I never hear you mention your political views from the pulpit or the “teaching chair;” do you have an opinion of the political climate?
In certain circles I am very boisterous with my political opinions and I am very politically active. However, the Vision in which we’ve been called reigns supreme over any “opinion” and/or ideology generally and politically. That being said, my opinion of the political climate is that people in the United States are divided by definitional complications. Logically speaking, we are divided over the definition of “America,” and whether or not that definition can be, in fact, re-defined. Our politics are influenced by our ideologies, and thus, so are our definitions.
“America” is an ideology of how the United States is to function. The name, “United States ‘of America’” makes the point clear. The “United States” is “of America” and not “America” “of the United States.”
The dilemma is concerning the definition of “America.” There are two main ideologies that have their own distinct definition of “America,” and we are taking-up sides (know it or not) on either side of this definitional dilemma.
Let’s explore the fundamental definition, logically:
“America” is an ideology, of which the Constitution of the United States is its first principle. That which defines “America” must be its first principle or the definition is relative and the ideology is irrelevant. By comparison, the Christian first principle is the Scriptures. The definition of “Christian,” therefore, is dictated by the Christian first principle. Without a first principle, the definition of “Christian” becomes relative and its ideology irrelevant.
This being true, then, based on the first principle, the definition can be interpreted, but such interpretations cannot alter and especially contradict the original intent. Therefore, logic dictates that the original intent of the Scriptures cannot be altered or contradicted by their interpretation. And, likewise, the original intent of the Constitution cannot be altered or contradicted by its interpretation.
Thus, “America” must be defined by the Constitution’s original intent. Just as we ask what the writers meant when they penned the Scriptures, so we ask what the founders meant when they penned the Constitution. We do not align their content with our context, but we are to align our context with the content of their context. We can certainly change the meaning of the original intent by our interpretations, but we cannot call any such conclusions “American” by definition. Again, just as “Christian freedom” doesn’t mean we can do whatever we want, so “American freedom” doesn’t mean that either; logic will not allow such lunacy.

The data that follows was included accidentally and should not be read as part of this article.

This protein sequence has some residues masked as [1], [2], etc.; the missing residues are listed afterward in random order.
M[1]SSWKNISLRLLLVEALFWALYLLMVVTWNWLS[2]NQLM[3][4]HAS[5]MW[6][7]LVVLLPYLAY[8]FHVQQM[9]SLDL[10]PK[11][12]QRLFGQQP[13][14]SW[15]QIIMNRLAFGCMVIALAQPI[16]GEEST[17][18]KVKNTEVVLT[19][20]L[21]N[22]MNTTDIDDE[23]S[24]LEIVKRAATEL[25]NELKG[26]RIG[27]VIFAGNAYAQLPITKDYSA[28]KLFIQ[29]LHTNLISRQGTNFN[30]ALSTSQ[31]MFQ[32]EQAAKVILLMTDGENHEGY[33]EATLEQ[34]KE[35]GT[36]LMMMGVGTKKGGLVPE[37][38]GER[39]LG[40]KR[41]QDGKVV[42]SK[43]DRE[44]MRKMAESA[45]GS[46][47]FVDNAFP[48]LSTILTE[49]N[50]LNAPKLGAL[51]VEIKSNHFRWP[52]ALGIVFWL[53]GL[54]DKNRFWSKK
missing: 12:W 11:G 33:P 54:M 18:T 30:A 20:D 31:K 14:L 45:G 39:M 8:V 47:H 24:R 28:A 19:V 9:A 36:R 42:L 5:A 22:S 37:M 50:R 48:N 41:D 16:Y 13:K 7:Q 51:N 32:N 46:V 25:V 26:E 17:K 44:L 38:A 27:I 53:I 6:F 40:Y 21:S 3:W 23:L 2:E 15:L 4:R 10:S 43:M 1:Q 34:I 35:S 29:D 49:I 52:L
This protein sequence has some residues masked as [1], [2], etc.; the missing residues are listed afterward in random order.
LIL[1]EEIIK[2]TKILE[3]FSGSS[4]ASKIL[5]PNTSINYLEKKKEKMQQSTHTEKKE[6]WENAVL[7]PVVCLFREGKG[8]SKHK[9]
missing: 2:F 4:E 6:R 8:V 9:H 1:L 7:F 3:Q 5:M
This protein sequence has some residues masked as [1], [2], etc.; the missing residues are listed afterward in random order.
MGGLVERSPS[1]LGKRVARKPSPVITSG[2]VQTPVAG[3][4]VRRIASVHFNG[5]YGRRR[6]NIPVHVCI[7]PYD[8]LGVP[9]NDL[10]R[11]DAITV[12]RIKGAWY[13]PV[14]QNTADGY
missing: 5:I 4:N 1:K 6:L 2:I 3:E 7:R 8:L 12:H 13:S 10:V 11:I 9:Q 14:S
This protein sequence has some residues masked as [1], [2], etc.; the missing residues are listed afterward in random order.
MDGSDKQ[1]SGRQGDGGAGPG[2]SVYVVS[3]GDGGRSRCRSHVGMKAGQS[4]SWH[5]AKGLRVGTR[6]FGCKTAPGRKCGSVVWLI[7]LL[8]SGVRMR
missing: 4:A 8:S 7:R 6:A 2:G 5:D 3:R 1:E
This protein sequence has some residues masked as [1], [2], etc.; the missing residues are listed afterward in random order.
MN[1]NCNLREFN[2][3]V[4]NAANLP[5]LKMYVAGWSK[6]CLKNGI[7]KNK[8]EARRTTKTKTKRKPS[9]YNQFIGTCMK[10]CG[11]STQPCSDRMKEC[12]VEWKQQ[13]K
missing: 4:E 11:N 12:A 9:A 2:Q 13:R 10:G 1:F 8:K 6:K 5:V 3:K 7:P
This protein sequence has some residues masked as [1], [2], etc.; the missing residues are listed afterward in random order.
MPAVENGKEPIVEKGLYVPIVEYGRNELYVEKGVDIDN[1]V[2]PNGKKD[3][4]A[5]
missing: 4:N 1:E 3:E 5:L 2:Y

So, the argument is either we seek the Constitution’s original intent, in context, or we re-define the constitution according to our own context. The former defines “America,” while the latter defines something else. This conclusion is not an opinion but a fact based on logic (as exemplified above).
If one wishes to disregard the original intent of the Constitution that one may do so, but that one is not defining “America” by doing so. That one is defining another ideology. One cannot re-define “America” because the “American” ideology has already been defined by its first principle. Again, if one ignores that first principle then it is not “America” which is being defined, but “The United States of ‘Un-America,’” technically.
Incidentally, to further divide this argument into Democrat and Republican is arbitrary. For both of these camps have proponents of “re-definition.” And as such, both of these camps have subjects that are illogical. Re-define what you wish you cannot logically redefine “America,” you can only define another ideology altogether. Whether it’s logical or not is another discussion.